An Ontario judge has approved the sale of the newspaper division of CanWest Global Communications Corp. to a group of the company's creditors.
The newspaper operation's unsecured lenders will pay $1.1-billion for the country's largest chain of papers, including titles such as the Montreal Gazette, Ottawa Citizen and Calgary Herald. The deal, announced a week ago, was approved by Madam Justice Sarah Pepall of the Ontario Superior Court Monday afternoon.
Approval of the offer, which beat out a lower bid by rival newspaper publisher Torstar Corp. last week, marks the end of the auction process for the 46 newspapers, including the National Post and 10 other major dailies, as well as 35 community papers. The process began in January, when the newspaper unit filed for court protection from its creditors.
Under the new structure, none of the newspapers is slated to close. The deal also protects many jobs, with the exception of a limited number of part-time employees.
"I'm not going to say it's going to be seamless, but it's emerging with jobs intact, and businesses intact," CanWest lawyer Lyndon Barnes said in court Monday. "…This is a very good news day for the [newspaper unit]"
Judge Pepall also approved the continuation of the floor-price bid made by the company's secured creditors - a group that includes some of the country's largest banks owed $925-million by CanWest. That bid was put forward at the beginning of the process as a minimum offer for the newspaper assets. If it was not beat in the auction, the secured creditors would hold the assets and sell the assets themselves in an initial public offering to recoup their money.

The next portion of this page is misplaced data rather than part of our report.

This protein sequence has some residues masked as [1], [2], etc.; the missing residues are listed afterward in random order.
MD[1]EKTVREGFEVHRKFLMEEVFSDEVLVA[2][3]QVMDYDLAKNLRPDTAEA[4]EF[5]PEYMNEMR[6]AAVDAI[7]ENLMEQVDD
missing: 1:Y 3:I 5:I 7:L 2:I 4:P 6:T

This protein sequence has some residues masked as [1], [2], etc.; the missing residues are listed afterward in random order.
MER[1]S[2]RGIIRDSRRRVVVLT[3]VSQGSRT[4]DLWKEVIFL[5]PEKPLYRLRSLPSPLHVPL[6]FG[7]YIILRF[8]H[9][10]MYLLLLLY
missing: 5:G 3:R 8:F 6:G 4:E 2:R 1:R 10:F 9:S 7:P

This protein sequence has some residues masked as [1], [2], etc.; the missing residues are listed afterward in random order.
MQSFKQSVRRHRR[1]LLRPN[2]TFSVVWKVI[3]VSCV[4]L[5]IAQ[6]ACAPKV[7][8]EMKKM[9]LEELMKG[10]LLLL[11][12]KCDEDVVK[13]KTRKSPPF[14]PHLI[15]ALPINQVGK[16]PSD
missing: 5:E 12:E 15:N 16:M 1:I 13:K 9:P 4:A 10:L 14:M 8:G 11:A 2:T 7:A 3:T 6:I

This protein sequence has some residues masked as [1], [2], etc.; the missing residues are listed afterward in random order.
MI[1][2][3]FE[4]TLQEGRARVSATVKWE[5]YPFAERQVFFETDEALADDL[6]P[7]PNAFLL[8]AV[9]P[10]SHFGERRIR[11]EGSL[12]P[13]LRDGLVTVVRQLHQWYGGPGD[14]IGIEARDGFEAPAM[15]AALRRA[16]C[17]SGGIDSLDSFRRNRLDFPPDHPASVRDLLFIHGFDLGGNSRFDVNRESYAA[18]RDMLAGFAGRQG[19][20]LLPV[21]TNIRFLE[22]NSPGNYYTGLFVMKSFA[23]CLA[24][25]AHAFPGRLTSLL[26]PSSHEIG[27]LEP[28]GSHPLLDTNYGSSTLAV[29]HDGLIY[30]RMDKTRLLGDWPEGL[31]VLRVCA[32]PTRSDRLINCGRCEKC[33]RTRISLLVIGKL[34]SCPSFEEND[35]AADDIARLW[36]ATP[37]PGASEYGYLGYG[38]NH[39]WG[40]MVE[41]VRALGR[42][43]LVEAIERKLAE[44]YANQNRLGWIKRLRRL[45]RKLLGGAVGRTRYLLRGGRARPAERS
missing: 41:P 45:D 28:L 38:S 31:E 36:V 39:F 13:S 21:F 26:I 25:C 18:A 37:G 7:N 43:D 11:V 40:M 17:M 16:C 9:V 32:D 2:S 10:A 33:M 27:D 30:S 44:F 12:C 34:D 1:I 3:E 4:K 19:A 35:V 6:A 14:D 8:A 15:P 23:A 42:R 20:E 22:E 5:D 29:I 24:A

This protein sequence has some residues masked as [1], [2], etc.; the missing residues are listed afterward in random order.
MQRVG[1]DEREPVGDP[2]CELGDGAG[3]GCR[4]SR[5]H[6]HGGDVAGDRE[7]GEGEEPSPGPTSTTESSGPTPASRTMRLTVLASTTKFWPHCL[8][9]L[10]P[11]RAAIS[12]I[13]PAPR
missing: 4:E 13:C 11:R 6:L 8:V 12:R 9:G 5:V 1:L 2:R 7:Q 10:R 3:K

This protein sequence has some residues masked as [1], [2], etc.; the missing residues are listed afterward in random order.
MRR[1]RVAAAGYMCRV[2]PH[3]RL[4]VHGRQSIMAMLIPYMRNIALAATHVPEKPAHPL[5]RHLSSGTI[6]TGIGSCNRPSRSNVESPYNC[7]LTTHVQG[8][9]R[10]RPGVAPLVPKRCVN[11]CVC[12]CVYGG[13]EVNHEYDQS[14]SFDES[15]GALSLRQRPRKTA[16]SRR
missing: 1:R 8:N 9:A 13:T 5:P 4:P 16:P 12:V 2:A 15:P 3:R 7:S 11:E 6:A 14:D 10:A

"One of the big issues here is whether the transaction will close … the senior lenders have raised some issues," Judge Pepall said earlier in the day.
The floor-price bid will remain in place as a safeguard in the event that the $1.1-billion deal fails to close.
The group buying the newspapers includes U.S. hedge fund Golden Tree Asset Management, TD Asset Management, Invesco Trimark and other financial players. Once the company emerges from creditor protection - likely this summer - it will be listed on the Toronto Stock Exchange.
National Post president Paul Godfrey will take the helm as chief executive officer of the new company.
"I propose to grant the orders you are seeking," Judge Pepall said, congratulating those involved for reaching a conclusion to the sale process. "In my view, it appears to be a fair and reasonable outcome."
With files from Grant Robertson